A report on Tuesday found the total net worth of ultra high net worth individuals (UHNWIs) around the world fell 1.7% in 2018 to $32.3 trillion, with Asia leading the way.

The World Ultra Wealth Report by Wealth-X found net worth in Asia fell at a faster rate than in both North America and Europe.

PBI has reported on several studies with similar findings in 2018, a year that wreaked havoc on UHNWI portfolios.

In July, Capgemini’s World Wealth Report found the number of HNWIs around the world fell for the first time in seven years. There were 3% fewer HNWIs (individuals worth over $1 million, UHNWIs have over $30m) in 2018 compared to the year before. Collectively, they were $2 trillion poorer.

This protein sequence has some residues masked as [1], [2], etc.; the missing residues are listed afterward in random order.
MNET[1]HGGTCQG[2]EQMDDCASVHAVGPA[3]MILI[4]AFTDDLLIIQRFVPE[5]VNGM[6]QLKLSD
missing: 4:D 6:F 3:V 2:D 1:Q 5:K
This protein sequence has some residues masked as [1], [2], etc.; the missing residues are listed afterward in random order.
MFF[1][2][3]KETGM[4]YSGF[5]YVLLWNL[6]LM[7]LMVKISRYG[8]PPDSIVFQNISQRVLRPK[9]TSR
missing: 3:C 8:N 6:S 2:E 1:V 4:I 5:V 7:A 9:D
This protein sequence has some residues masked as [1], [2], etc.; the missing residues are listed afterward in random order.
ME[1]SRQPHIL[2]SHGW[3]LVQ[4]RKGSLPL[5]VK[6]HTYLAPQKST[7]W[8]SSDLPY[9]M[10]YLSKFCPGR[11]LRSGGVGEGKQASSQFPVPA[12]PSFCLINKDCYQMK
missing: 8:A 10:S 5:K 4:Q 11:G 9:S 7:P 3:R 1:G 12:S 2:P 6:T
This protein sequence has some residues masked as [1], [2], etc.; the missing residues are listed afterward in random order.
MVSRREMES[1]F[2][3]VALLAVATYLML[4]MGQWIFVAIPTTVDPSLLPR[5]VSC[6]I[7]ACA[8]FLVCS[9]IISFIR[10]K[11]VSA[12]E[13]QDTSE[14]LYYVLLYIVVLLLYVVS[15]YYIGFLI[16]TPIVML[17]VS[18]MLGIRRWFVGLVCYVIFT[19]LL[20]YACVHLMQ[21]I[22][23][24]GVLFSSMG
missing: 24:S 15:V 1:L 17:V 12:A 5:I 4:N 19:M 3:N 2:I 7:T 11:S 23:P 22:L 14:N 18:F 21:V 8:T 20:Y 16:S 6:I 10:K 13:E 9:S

While Wealth-X said the number of UHNWIs “showed muted growth in 2018, rising by 0.8%”, Capgemini found their number fell by 6%.

But both studies blamed much of the decline on China. “Key drivers were the deepening trade war between the US and China”, said the Wealth-X report. Collective net worth in China dropped by 1.3% despite a small rise in the number of ultra wealthy individuals.

These findings corroborate with a third study by China’s Hurun report, which analyses the level of wealth in the country. Earlier this year, it found as many as 213 Chinese billionaires lost their dollar billionaire status after poor market performance in 2018.

Globally, Hurun estimated the world’s billionaires are a collective $1 trillion poorer and 430 people lost their ‘billionaire’ status.

However, Wealth-X looks hopefully at the four ahead, predicting UHNWIs will increase by 33% to 353,550 individuals by 2023 and their wealth will rise to $43 trillion.